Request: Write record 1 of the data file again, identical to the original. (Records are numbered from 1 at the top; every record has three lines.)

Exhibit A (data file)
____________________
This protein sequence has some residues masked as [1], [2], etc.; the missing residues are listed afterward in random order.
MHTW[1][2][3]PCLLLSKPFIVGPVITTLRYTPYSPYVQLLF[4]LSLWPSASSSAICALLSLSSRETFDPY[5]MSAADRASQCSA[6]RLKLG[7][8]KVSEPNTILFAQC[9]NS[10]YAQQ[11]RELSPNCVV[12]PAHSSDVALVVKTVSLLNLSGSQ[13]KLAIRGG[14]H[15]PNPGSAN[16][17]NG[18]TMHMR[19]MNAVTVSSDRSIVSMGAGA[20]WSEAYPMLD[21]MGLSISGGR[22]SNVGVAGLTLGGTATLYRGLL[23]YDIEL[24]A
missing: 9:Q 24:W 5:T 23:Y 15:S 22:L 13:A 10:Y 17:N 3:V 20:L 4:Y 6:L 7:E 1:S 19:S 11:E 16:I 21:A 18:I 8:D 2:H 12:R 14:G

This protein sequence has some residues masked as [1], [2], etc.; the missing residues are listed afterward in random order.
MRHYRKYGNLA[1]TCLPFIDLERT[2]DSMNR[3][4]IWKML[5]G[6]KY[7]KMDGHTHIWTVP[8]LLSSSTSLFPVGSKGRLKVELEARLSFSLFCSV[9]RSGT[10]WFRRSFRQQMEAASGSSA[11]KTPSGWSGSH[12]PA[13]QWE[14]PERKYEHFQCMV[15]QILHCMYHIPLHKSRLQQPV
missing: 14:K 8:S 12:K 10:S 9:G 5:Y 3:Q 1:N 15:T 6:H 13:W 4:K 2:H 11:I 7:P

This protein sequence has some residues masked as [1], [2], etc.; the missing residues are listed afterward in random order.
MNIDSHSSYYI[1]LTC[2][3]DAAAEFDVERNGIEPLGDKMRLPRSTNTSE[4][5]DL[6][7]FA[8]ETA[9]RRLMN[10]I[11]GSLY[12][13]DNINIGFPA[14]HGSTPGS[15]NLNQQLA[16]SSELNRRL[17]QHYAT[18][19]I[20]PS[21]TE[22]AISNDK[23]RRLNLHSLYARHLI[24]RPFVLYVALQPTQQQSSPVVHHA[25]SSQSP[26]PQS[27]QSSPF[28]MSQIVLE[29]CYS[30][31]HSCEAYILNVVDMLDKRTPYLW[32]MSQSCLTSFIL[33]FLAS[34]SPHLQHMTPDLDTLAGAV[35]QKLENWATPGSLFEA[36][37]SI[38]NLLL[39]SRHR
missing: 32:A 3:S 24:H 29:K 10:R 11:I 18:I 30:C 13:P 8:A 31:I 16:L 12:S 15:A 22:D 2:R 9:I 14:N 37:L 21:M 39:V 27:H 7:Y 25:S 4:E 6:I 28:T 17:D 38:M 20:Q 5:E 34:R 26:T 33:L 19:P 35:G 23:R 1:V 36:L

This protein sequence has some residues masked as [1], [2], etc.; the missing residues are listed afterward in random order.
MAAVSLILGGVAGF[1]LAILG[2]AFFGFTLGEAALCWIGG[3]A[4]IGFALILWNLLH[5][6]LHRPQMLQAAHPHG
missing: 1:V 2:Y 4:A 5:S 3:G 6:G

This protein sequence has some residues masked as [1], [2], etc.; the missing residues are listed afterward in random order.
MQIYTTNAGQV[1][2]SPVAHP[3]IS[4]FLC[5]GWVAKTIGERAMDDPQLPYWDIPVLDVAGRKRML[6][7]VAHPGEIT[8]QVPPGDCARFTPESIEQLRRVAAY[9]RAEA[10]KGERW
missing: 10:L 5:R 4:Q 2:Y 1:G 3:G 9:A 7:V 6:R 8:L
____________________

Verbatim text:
This protein sequence has some residues masked as [1], [2], etc.; the missing residues are listed afterward in random order.
MHTW[1][2][3]PCLLLSKPFIVGPVITTLRYTPYSPYVQLLF[4]LSLWPSASSSAICALLSLSSRETFDPY[5]MSAADRASQCSA[6]RLKLG[7][8]KVSEPNTILFAQC[9]NS[10]YAQQ[11]RELSPNCVV[12]PAHSSDVALVVKTVSLLNLSGSQ[13]KLAIRGG[14]H[15]PNPGSAN[16][17]NG[18]TMHMR[19]MNAVTVSSDRSIVSMGAGA[20]WSEAYPMLD[21]MGLSISGGR[22]SNVGVAGLTLGGTATLYRGLL[23]YDIEL[24]A
missing: 9:Q 24:W 5:T 23:Y 15:S 22:L 13:A 10:Y 17:N 3:V 20:L 4:Y 6:L 7:E 1:S 19:S 11:E 16:I 21:A 18:I 8:D 2:H 12:R 14:G